As UNI rises, Jacobson stays grounded
ST. LOUIS -- Ask Ben Jacobson's family whether the Northern Iowa basketball coach gets his preternatural poise from his father, and the laughter commences.
No, you are assured. It's not from Doug Jacobson.
"He's a little out there," said Doug's wife, Chris Jacobson.Doug Jacobson is the superintendent of the Barnes County North school system in North Dakota -- not a terribly "out there" profession. But then there's his night job: At age 62, he moonlights as a rock-and-roll singer, belting out classic rock tunes for the Front Fenders -- coming to a Fargo-area bar whenever Northern Iowa ends its remarkable run in this NCAA tournament. At a typical Front Fenders gig, you can hear Doug Jacobson croon "Old Time Rock & Roll," "Rock This Town," "Roadhouse Blues" and "Brown Eyed Girl." Give the man a hand -- then give the man a break. "I sing three or four rock-and-roll songs; then I've got to sit down for half an hour," Doug Jacobson said with a laugh. "I've been doing it about 15 years. I started late because I didn't realize I was incredibly talented until I got older." The incredible coaching talent of his son has become readily apparent at an earlier age. He became the coach at Northern Iowa at age 35 and now has the Panthers in the Sweet 16 before turning 40 -- a fitting fast track for a kid who slept with a basketball at age 1 and would walk a block from the family home to the Bismarck, N.D., YMCA by 6 a.m. to shoot by himself at age 6. Along the way, a personality gap between father and son has grown wider than the Red River that runs between North Dakota and Minnesota. It's easier to envision Mike Krzyzewski coaching North Carolina than Ben Jacobson as a lead singer in a rock band. "He's the only singer in the family," Ben Jacobson said of his father. "And he loves it. He's got a passion for it, now, and he can entertain. But he kept all those [extrovert qualities] to himself." Ben Jacobson's personality hews more closely to that of his mother. If his dad is "out there," he is the personification of right here -- in a word, grounded. In a profession full of sideline screamers and gesticulators, he's the guy with his arms folded across his chest. He rarely goes after the officials and is even more reticent to rip his players during a game. After big victories, he will allow himself a smile and a fist pump in the direction of the Northern Iowa fans before lapsing back into his poker face. If central casting needed someone to play the North Dakota Stoic, this would be your guy -- the former valedictorian in a graduating class of 36 in Mayville, N.D. "Coach Jacobson," center Jordan Eglseder said in the argot of today, "is pretty chill." He's grounded in ways beyond his phlegmatic personality, though. Just this week, Jacobson agreed to a 10-year deal to stay at Northern Iowa for $450,000 a year. While that triples his salary and makes him quite rich by normal American standards, he probably short-changed himself compared to what he might have gotten from a high-major school as a shooting star on the open market. College basketball is full of opportunistic coaches who fled their first job the minute someone offered bigger dollars somewhere else. Jacobson isn't one of those guys. "That whole scenario is an indication how he feels about his family, his friends, the university and the community there," Doug Jacobson said. "He's a down-home guy. Loyalty is a big deal for him. Everyone [at Northern Iowa] has been incredibly loyal and supported him so completely.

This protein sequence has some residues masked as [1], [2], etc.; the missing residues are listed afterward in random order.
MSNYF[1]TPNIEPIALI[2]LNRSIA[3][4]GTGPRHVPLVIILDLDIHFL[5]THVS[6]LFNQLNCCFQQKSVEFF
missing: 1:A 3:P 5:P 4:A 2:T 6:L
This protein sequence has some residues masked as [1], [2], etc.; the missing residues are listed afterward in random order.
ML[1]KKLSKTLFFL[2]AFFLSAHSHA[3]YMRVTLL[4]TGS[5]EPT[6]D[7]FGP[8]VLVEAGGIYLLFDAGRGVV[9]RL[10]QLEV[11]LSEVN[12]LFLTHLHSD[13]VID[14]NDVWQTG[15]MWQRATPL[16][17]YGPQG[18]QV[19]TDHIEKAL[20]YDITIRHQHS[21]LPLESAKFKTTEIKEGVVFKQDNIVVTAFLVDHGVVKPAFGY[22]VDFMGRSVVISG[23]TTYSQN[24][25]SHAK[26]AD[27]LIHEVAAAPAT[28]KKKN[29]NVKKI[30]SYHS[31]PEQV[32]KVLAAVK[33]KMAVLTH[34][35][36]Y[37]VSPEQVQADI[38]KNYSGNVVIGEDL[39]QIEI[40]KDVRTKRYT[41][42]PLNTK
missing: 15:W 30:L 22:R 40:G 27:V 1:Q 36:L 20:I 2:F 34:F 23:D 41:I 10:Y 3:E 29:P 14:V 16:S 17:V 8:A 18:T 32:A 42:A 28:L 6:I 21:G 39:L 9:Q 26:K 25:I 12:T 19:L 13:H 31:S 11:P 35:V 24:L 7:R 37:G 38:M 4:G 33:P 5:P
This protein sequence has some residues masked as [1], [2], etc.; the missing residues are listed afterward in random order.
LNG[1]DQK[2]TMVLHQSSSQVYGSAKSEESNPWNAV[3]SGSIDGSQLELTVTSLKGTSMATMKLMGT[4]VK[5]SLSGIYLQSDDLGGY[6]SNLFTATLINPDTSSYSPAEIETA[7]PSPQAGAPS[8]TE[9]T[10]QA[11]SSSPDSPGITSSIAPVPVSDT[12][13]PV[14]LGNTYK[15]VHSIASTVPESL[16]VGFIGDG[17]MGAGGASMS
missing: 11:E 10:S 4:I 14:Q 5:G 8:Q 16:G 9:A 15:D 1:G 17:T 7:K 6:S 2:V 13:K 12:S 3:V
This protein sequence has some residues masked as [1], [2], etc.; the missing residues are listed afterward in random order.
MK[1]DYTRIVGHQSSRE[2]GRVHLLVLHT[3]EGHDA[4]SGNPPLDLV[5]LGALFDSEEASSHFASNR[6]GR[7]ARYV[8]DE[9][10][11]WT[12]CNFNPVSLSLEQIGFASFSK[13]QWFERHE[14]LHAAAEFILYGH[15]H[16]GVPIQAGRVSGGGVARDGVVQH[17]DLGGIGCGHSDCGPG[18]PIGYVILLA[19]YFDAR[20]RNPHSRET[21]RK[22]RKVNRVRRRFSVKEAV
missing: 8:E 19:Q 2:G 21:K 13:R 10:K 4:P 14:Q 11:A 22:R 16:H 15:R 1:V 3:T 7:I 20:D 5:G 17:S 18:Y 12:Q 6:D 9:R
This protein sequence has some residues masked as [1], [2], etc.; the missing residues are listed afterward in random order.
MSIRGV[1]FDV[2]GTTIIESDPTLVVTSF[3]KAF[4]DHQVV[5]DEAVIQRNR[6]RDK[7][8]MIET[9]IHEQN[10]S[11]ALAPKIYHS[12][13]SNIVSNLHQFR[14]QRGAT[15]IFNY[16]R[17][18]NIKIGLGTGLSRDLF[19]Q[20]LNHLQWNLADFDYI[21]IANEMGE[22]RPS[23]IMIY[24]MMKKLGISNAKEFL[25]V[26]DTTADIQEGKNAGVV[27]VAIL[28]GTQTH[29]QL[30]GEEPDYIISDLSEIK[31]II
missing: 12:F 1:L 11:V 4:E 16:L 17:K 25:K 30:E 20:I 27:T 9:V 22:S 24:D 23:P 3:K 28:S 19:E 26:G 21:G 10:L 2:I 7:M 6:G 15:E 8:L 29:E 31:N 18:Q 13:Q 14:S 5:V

"You can do a lot of things in your life, and if money is going to direct your biggest decisions, you could end up being disappointed. I think he's really happy where he's at."Things can change, of course. Contracts are made to be broken in college basketball. Life in Mid-Major Land -- stressing in a one-bid league, fighting for recruits, enduring low-budget facilities and travel -- can eventually wear on even the most loyal coaches. But if he stays true to his small-town roots, Ben Jacobson could be -- could be -- the basketball version of Boise State's Chris Petersen. The father of two young boys could be content to build a powerhouse at an out-of-the-way location. "Ben and I love Cedar Falls," said his wife, Dawn Jacobson. "Personality-wise, we're a great fit for Cedar Falls. We're so happy where we're at. He can recruit these Midwestern, quality kids. We've got a lot of family within a six-hour radius." This week, they've got a lot of family in St. Louis. His parents are happy to be there in person instead of pacing in the basement at home, listening to the radio play-by-play of the games. Also on the Jacobson ticket list are Ben's brothers, sisters, friends and grandfather Henry Labore -- a 91-year-old with a firm handshake, clear eyes and strong voice, who has been known to call into Ben's weekly radio show on occasion. Ask Labore about his grandson's new contract, and he shakes his head. "I can't believe it," he said. "That kind of money -- growing up in the Depression, it's mind boggling." When the season is over, Labore will take his rich grandson and great-grandsons fishing for crappie and sunfish on Lake Loon in Minnesota. It's a family ritual, repeated over and over across generations. It's the kind of quiet, patient, understated pursuit Ben Jacobson is wired for. He'll leave the singing to his dad.
Pat Forde is a senior writer for ESPN.com. He can be reached at ESPN4D@aol.com.
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